- Roby Attal as Gavin
- Tony Todd as The Barker
- Michael Tourek as Security Guard
- Courtney Dietz as Britney
- Elle Graham as The Other's Daughter
- Stephen Conroy as The Other
- Daniel Wilson as creepy Park Owner
In December 2011, CBS Films entered negotiations with Neil Marshall to direct the film, with the hopes of spawning a yearly franchise akin to Paranormal Activity and Saw. Production was slated to begin in summer 2012 with Gale Anne Hurd serving as producer. The following January, Gary Dauberman was hired to polish a previous draft written by William Penick & Chris Sey. Marshall would later depart the project leading to Jennifer Lynch signing on to direct in August 2016. Filming was then expected to begin in winter 2016. In April 2017, editor-director Gregory Plotkin boarded the project as director after Lynch exited. Screenwriter Seth M. Sherwood was brought in after working with Plotkin on the virtual reality horror film Black Mass. Akela Cooper and Blair Butler also worked with the director for individual rewrites.
The film was released in the United States on September 28, 2018.
Hell Fest has grossed $11.1 million in the United States and Canada, and $7 million in other territories, for a total worldwide gross of $18.1 million, against a production budget of $5.5 million.
In the United States and Canada, Hell Fest was released alongside Smallfoot, Night School and Little Women, and was projected to gross $5–7 million from 2,293 theaters in its opening weekend. The film made $2 million on its first day, including $435,000 from Thursday night previews. It went on to debut to $5.1 million, finishing sixth at the box office. It fell 60% to $2.1 million in its second weekend, finishing eighth.
The film was released on DVD, Blu-ray and Ultra HD Blu-ray by Lionsgate Home Entertainment on January 8, 2019.
On review aggregator Rotten Tomatoes, the film holds an approval rating of 39% based on 67 reviews, with an average rating of 5/10. The website's critical consensus reads, "Hell Fest might give less demanding horror fans a few decent reasons to scream, but it's neither clever nor frightening enough to leave much of an impression." On Metacritic, the film has a weighted average score of 26 out of 100, based on 11 critics, indicating "generally unfavorable reviews". Audiences polled by CinemaScore gave the film an average grade of "C" on an A+ to F scale, while PostTrak reported filmgoers gave it 2 out of 5 stars.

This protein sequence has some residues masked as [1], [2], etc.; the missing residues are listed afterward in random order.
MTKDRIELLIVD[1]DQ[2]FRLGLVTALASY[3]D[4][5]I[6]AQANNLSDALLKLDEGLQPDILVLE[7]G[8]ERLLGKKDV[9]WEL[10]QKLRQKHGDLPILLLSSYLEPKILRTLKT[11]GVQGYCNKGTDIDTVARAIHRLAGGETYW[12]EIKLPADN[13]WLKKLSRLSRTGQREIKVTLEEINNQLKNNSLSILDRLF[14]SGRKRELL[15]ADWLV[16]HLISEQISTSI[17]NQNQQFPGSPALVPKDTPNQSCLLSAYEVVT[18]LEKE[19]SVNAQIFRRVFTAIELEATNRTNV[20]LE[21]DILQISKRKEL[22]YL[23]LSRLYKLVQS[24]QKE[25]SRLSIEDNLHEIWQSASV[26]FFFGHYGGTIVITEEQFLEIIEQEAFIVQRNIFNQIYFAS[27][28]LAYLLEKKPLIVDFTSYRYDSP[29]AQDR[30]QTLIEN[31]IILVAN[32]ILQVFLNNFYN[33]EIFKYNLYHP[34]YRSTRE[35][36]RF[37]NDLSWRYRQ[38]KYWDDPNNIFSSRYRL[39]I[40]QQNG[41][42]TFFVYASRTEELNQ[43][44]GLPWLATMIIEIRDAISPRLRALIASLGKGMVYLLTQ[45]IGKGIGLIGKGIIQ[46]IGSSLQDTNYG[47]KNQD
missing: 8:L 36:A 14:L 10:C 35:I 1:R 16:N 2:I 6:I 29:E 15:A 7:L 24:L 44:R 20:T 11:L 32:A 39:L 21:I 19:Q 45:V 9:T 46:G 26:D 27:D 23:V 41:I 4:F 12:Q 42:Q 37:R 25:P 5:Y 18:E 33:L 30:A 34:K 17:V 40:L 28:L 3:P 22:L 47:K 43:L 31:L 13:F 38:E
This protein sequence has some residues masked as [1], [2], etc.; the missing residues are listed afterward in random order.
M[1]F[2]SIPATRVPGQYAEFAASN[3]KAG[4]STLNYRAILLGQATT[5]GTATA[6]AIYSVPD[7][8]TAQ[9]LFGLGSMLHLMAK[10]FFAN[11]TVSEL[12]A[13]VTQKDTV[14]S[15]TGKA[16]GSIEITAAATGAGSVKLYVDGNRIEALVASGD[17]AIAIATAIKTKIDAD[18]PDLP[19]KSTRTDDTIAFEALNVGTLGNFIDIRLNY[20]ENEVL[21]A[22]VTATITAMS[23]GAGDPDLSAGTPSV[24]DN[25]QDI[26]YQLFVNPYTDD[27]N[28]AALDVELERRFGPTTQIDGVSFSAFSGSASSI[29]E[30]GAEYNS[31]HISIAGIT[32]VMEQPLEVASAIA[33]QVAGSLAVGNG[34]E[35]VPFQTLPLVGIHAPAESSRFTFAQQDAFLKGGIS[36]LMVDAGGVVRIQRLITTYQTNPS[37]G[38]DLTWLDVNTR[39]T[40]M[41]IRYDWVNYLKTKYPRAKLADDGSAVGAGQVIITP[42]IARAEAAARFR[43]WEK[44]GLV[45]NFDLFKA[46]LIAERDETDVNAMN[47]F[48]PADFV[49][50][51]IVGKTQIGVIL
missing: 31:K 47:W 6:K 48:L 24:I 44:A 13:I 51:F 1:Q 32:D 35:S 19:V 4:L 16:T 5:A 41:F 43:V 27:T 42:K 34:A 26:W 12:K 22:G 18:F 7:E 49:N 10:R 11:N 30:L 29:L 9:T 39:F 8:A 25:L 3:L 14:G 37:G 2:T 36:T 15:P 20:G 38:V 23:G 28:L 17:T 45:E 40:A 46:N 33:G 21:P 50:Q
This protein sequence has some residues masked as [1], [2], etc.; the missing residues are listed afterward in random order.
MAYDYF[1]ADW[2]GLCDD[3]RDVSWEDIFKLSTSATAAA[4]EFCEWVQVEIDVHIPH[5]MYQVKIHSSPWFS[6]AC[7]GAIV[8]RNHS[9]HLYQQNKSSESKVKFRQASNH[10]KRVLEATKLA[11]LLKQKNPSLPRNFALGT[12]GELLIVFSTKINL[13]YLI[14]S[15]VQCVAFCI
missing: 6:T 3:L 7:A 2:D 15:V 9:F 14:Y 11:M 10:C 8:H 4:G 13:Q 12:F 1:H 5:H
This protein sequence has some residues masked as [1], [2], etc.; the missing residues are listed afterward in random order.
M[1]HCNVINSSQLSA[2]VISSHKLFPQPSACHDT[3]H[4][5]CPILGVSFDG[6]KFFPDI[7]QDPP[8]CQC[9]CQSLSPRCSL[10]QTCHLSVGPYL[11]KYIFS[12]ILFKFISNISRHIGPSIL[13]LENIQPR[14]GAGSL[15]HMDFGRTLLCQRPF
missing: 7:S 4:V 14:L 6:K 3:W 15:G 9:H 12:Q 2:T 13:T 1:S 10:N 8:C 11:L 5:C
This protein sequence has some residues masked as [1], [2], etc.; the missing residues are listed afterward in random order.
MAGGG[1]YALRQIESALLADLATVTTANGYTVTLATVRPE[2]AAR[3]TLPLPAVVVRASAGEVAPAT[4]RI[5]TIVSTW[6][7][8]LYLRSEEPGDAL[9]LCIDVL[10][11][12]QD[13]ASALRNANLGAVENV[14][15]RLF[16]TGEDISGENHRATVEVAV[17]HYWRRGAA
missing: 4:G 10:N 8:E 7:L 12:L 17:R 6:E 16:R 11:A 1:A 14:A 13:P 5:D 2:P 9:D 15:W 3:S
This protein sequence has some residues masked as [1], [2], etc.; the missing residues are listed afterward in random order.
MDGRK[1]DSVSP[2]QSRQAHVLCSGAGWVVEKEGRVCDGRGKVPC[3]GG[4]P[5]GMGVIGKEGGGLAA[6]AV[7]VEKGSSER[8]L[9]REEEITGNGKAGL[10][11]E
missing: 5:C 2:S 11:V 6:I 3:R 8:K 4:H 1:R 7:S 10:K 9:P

Nick Allen of RogerEbert.com gave the film 1.5/4 stars, writing that "Hell Fest is a pretty bad movie that makes a great case for more slashing at horror theme parks." Keith Uhlich, writing for The Hollywood Reporter ultimately said "You've seen it all before, and better." Dennis Harvey of Variety also found the film generic, specifying, "Eye candy without much to offer the brain or emotions, Hell Fest is a competently crafted slasher film rendered instantly forgettable by its disinterest in character, plot, and motivation, let alone original ideas." Ignatiy Vishnevetsky of The A.V. Club gave the film a D+ and said "even slasher junkies desperate for a fix will find themselves bored by Gregory Plotkin's lame second feature...it delivers the tedious, heavy-breathing buildup associated with the genre, but skimps on the scares and the gory, gooey good stuff." Michael Nordine of IndieWire also gave the film a D+ and, while applauding its "vaguely feminist subtext," found that "for the most part Hell Fest simply adheres to long-established genre tropes." Brad Miska of Bloody Disgusting gave the film a positive review with a 4/5 rating, stating "Above all else, Hell Fest over-delivers on its promises, not just to be a hardcore, old school slasher film, but to take viewers inside a believable haunt. While Hell Fest may not actually be scary, the idea behind it is as frightening as anything you see in the news today."